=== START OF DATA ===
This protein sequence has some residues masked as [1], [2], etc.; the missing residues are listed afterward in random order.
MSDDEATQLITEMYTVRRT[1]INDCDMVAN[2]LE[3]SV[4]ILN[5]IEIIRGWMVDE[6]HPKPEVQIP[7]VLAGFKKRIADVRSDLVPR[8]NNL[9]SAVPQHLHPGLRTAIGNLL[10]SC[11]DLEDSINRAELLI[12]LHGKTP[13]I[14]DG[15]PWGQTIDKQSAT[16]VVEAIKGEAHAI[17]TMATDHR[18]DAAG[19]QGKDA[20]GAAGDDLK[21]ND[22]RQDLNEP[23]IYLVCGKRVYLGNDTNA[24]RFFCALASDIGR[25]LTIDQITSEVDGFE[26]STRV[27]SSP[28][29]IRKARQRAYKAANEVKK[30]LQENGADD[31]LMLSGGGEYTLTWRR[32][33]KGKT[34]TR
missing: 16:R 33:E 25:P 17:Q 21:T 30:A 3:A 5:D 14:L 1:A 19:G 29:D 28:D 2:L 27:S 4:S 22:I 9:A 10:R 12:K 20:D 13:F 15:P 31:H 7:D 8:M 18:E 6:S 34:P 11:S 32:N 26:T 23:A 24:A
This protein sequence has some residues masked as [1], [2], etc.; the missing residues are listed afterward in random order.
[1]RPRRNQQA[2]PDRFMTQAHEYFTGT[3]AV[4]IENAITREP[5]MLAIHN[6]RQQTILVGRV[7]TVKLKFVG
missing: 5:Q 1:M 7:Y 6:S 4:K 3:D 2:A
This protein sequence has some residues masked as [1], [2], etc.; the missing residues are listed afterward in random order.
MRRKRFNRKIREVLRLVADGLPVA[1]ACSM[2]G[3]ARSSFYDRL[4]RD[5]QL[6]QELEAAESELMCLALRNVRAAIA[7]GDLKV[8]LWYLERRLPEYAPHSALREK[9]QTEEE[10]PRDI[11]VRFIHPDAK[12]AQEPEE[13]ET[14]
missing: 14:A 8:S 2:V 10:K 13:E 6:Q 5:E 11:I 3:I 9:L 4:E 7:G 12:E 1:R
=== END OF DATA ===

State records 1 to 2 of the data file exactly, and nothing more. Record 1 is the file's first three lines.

This protein sequence has some residues masked as [1], [2], etc.; the missing residues are listed afterward in random order.
MSDDEATQLITEMYTVRRT[1]INDCDMVAN[2]LE[3]SV[4]ILN[5]IEIIRGWMVDE[6]HPKPEVQIP[7]VLAGFKKRIADVRSDLVPR[8]NNL[9]SAVPQHLHPGLRTAIGNLL[10]SC[11]DLEDSINRAELLI[12]LHGKTP[13]I[14]DG[15]PWGQTIDKQSAT[16]VVEAIKGEAHAI[17]TMATDHR[18]DAAG[19]QGKDA[20]GAAGDDLK[21]ND[22]RQDLNEP[23]IYLVCGKRVYLGNDTNA[24]RFFCALASDIGR[25]LTIDQITSEVDGFE[26]STRV[27]SSP[28][29]IRKARQRAYKAANEVKK[30]LQENGADD[31]LMLSGGGEYTLTWRR[32][33]KGKT[34]TR
missing: 16:R 33:E 25:P 17:Q 21:T 30:A 3:A 5:D 14:L 1:A 19:G 29:D 28:D 2:L 27:S 4:S 22:I 9:A 10:R 12:K 20:D 13:F 15:P 31:H 7:D 8:M 18:E 6:S 34:P 11:S 32:N 26:T 23:A 24:A
This protein sequence has some residues masked as [1], [2], etc.; the missing residues are listed afterward in random order.
[1]RPRRNQQA[2]PDRFMTQAHEYFTGT[3]AV[4]IENAITREP[5]MLAIHN[6]RQQTILVGRV[7]TVKLKFVG
missing: 5:Q 1:M 7:Y 6:S 4:K 3:D 2:A